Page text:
Electric fireplaces can emit a funny smell for several reasons. While it's not common, some homeowners do experience this from time to time. If you've noticed a funny smell coming from your electric fireplace, it's likely due to one of these reasons.

Causes of Electric Fireplace Smell

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Electrical Melting or Burning

An electric overload can melt the insulation that covers electrical wiring. This can cause your fireplace to emit a burning smell.

Having too many things plugged into the same outlet or using an extension cord is an unwise idea. Extension cords can cause overheating or melting of electrical components.

Extension cords are not made to handle the amount of energy required to power an electric fireplace. You should never use an extension cord to connect your electric fireplace. It is a serious fire hazard!

To remedy this problem, inspect all wiring thoroughly. Look for any darkened areas or points where the insulation is blemished.

If you own a hardwired electric fireplace, have an electrician inspect wiring that runs in the walls of your home. A certified electrician can run tests to ensure that all wires are functioning properly.

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Electrical Overload

The heat resistant chemicals and plastics used in outlets, wiring insulation, or circuits can, when overheated, produce a smell. Some say it smells fishy, or like urine, or metallic. 

You should give immediate attention to this smell. It means that something is being overtaxed and should be addressed to avoid risk of fire.

Be sure to plug the fireplace directly into the outlet rather than a power strip or extension cord. Inspect wiring in the outlet and on the fireplace (or hire an electrician) to make sure insulation and wiring is intact.

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If the electric fireplace has not been used for a while or has accumulated dust, the burning smell could be the heating elements burning off the accumulated dust particles. This smell should dissipate after some time as the dust burns away.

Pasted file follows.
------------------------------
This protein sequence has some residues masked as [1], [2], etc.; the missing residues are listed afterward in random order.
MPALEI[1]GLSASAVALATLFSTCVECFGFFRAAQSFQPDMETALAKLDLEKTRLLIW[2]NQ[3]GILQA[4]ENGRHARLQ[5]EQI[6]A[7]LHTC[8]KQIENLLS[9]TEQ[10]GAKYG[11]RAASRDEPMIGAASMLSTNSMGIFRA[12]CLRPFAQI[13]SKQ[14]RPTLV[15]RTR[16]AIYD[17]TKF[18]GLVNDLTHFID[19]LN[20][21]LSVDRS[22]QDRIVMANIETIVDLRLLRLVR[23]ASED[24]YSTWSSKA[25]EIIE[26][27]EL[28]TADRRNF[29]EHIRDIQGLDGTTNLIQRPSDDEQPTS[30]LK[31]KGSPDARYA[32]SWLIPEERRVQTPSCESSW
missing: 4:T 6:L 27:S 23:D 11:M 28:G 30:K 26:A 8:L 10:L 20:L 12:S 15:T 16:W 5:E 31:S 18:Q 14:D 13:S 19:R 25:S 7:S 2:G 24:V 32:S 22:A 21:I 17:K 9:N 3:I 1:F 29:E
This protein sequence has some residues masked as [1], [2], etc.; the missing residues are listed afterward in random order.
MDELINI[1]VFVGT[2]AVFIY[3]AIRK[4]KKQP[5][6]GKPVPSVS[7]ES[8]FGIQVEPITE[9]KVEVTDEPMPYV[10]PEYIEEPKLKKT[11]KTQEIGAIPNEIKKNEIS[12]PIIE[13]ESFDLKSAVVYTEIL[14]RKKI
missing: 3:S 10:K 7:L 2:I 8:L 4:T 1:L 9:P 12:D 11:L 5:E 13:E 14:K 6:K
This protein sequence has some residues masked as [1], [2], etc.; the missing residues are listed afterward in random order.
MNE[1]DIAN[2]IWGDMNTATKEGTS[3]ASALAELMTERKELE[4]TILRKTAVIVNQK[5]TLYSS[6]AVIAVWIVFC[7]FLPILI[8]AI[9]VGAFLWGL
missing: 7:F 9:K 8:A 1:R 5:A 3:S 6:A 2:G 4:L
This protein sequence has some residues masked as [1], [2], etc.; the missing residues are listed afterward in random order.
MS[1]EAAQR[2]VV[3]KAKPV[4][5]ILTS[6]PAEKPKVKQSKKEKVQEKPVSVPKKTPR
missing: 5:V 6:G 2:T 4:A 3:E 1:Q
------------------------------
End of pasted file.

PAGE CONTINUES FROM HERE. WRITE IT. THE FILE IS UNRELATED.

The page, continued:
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Residue from Manufacturing

Sometimes, new electric fireplaces may emit a peculiar smell when first used. This can be attributed to manufacturing residues or coatings on the heating elements or other components, which burn off when the unit is heated. This smell should go away after a few uses.

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Foreign Objects

Occasionally, foreign objects or debris might find their way into the electric fireplace, such as insects, leaves, or other materials. When the unit is turned on, these objects can come into contact with the heating elements, causing a burning smell. In such cases, it's important to turn off the fireplace, unplug it, and carefully remove the object or debris.

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Dirty Chimney

If you installed an electric fireplace insert in a converted wood-burning or gas fireplace, you might be smelling the past. The smell coming from your converted electric insert can be caused by creosote or soot deposits in an old chimney. This can happen in both vented and ventless units.

When heated, this residue can emit an odor that wafts through your home. You might notice the smell when you turn on your fireplace after not using it for a while. You might also smell it on hot summer days when your fireplace isn't even in use.

It's important to remember that you should have your chimney inspected and cleaned on a regular basis. This helps prevent any fire hazards that can be caused by soot deposits in the flue.

It's important to remember that you should have your chimney inspected and cleaned on a regular basis. This helps prevent any fire hazards that can be caused by soot deposits in the flue. Debris in the chimney can also cause smells. A regular cleaning also helps with this problem.

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